Rancho Cordova, CA – Wilbert “Bill” Paana was a devoted family man to the four generations who came together at his Rancho Cordova home for birthdays, backyard barbecues and holidays.

His favorite celebration was Christmas Eve. Relatives and friends gathered to eat, share stories and argue over classic vs. current rock ‘n’ roll. They watched the proud family patriarch tease and shower his grandchildren and great-grandchildren with gifts.

“On Christmas, everybody would go to the in-laws,” said his daughter Karin Paana-Hicks. “Christmas Eve was always the family at his place.”

In recent years, the extended family rotated hosting duties. Last month, Paana was waiting with another daughter, Kimberly Dickson, and granddaughter, Sunny Dickson, to drive to a relative’s house in Galt on Christmas Eve when a natural gas explosion ripped through his Paiute Way home.

Injuries from the blast killed the 72-year-old man and left his daughter and granddaughter with third-degree burns. The force also obliterated the three-bedroom, two-bath dwelling where he lived alone after rearing his children as a single father while training fighter pilots at Mather Air Force Base.

Federal investigators have determined the explosion was caused by an underground pipe leak. Neighbors said they reported a strong smell of natural gas in the area to Pacific Gas and Electric Co. hours before the blast.

Paana’s relatives, who have hired an attorney, were reluctant to discuss details about the tragedy in an interview Tuesday.

Paana-Hicks said they are still in shock and grieving for her father while keeping vigil for her sister at UC Davis Medical Center and her niece at Shriners Hospitals for Children Northern California.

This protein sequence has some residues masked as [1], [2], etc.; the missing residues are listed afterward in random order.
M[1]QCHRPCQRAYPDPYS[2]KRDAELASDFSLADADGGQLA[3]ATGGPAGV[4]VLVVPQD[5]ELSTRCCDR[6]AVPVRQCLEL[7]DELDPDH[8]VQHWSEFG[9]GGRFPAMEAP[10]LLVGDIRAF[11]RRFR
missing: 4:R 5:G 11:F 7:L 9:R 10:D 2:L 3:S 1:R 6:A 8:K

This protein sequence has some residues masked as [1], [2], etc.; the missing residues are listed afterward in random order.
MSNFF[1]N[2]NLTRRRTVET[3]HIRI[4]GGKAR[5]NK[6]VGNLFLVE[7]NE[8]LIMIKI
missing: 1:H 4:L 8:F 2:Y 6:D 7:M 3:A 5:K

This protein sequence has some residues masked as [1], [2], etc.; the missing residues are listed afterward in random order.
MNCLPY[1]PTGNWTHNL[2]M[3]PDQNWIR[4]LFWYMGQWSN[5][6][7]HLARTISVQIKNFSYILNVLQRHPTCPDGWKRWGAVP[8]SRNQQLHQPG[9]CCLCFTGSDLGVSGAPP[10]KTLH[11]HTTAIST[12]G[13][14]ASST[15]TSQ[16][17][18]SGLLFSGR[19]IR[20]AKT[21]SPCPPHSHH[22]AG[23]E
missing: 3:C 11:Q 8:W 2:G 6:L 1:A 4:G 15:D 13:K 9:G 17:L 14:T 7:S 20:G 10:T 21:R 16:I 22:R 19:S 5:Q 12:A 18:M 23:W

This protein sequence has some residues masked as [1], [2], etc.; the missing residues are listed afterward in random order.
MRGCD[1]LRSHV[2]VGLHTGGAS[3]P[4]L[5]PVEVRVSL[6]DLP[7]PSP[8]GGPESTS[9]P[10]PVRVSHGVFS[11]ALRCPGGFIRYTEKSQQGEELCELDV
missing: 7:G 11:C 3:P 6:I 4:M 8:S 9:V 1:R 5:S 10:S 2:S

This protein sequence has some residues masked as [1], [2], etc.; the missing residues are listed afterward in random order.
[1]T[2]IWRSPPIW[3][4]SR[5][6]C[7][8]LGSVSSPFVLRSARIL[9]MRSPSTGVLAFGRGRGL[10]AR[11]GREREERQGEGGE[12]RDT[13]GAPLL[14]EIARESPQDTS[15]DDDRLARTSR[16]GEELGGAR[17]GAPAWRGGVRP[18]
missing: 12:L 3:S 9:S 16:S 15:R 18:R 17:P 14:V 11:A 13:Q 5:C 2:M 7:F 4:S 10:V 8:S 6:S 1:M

“It could have been the whole family,” Paana-Hicks said. “That’s what’s so scary. It was Christmas Eve. We could have all been there.”

Family and home were core values for Wilbert William Paana, an only child whose parents died within months of each other when he was 4 years old.

Born in 1936 in Ontonagon, Mich., he was reared by his grandparents and joined the Air Force at age 18. He spent 20 years as an aircraft crew chief and specialist in flight simulation at bases in Japan and the United States.

He married Teri Vanderford in 1961, transferred to Mather and had four children before the marriage ended in divorce. He left the Air Force in 1974 and built and maintained flight simulators for AAI Corp. He retired in the early 1990s.

Mr. Paana was a warm, down-to-earth man who enjoyed simple pleasures. He met with friends every morning at a local coffee shop, cheered NASCAR racer Dale Earnhardt and rarely missed a Green Bay Packers game on TV. He enjoyed blues and country music, loved classic cars and always owned Corvettes.

“He could take the engine apart and put it back together by himself,” said his granddaughter Robin Heath. “He loved Corvettes.”

A heart bypass operation several years ago gave him new energy. He spent time fixing up his house and was planning to sell before the real estate market crashed.

“He was painting it inside and out,” Paana-Hicks said. “We had just finished the ceilings.”